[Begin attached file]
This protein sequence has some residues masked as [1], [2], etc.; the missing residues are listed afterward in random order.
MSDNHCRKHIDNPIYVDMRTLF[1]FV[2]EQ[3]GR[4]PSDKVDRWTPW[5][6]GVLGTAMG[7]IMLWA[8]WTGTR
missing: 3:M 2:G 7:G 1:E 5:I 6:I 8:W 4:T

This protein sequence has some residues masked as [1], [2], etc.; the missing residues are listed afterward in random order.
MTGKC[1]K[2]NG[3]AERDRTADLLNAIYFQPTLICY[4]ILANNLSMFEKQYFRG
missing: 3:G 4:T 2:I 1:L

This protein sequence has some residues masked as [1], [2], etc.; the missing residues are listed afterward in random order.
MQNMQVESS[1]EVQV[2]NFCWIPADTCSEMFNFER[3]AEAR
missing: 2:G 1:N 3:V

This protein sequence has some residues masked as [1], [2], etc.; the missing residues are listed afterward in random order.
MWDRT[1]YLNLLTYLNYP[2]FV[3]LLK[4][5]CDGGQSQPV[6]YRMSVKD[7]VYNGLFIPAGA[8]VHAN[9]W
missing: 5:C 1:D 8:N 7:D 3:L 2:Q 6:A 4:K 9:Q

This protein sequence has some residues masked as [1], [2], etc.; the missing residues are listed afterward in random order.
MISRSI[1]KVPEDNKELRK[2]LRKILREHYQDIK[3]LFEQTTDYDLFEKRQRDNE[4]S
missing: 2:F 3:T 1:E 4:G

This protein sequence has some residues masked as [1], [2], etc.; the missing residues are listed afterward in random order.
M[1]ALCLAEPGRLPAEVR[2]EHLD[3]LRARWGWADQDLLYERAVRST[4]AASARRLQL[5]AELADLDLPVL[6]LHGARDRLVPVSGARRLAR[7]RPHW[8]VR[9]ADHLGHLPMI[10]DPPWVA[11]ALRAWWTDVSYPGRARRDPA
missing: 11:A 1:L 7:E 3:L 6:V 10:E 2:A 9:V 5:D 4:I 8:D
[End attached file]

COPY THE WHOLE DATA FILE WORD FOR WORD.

This protein sequence has some residues masked as [1], [2], etc.; the missing residues are listed afterward in random order.
MSDNHCRKHIDNPIYVDMRTLF[1]FV[2]EQ[3]GR[4]PSDKVDRWTPW[5][6]GVLGTAMG[7]IMLWA[8]WTGTR
missing: 3:M 2:G 7:G 1:E 5:I 6:I 8:W 4:T

This protein sequence has some residues masked as [1], [2], etc.; the missing residues are listed afterward in random order.
MTGKC[1]K[2]NG[3]AERDRTADLLNAIYFQPTLICY[4]ILANNLSMFEKQYFRG
missing: 3:G 4:T 2:I 1:L

This protein sequence has some residues masked as [1], [2], etc.; the missing residues are listed afterward in random order.
MQNMQVESS[1]EVQV[2]NFCWIPADTCSEMFNFER[3]AEAR
missing: 2:G 1:N 3:V

This protein sequence has some residues masked as [1], [2], etc.; the missing residues are listed afterward in random order.
MWDRT[1]YLNLLTYLNYP[2]FV[3]LLK[4][5]CDGGQSQPV[6]YRMSVKD[7]VYNGLFIPAGA[8]VHAN[9]W
missing: 5:C 1:D 8:N 7:D 3:L 2:Q 6:A 4:K 9:Q

This protein sequence has some residues masked as [1], [2], etc.; the missing residues are listed afterward in random order.
MISRSI[1]KVPEDNKELRK[2]LRKILREHYQDIK[3]LFEQTTDYDLFEKRQRDNE[4]S
missing: 2:F 3:T 1:E 4:G

This protein sequence has some residues masked as [1], [2], etc.; the missing residues are listed afterward in random order.
M[1]ALCLAEPGRLPAEVR[2]EHLD[3]LRARWGWADQDLLYERAVRST[4]AASARRLQL[5]AELADLDLPVL[6]LHGARDRLVPVSGARRLAR[7]RPHW[8]VR[9]ADHLGHLPMI[10]DPPWVA[11]ALRAWWTDVSYPGRARRDPA
missing: 11:A 1:L 7:E 3:L 6:V 10:E 2:A 9:V 5:D 4:I 8:D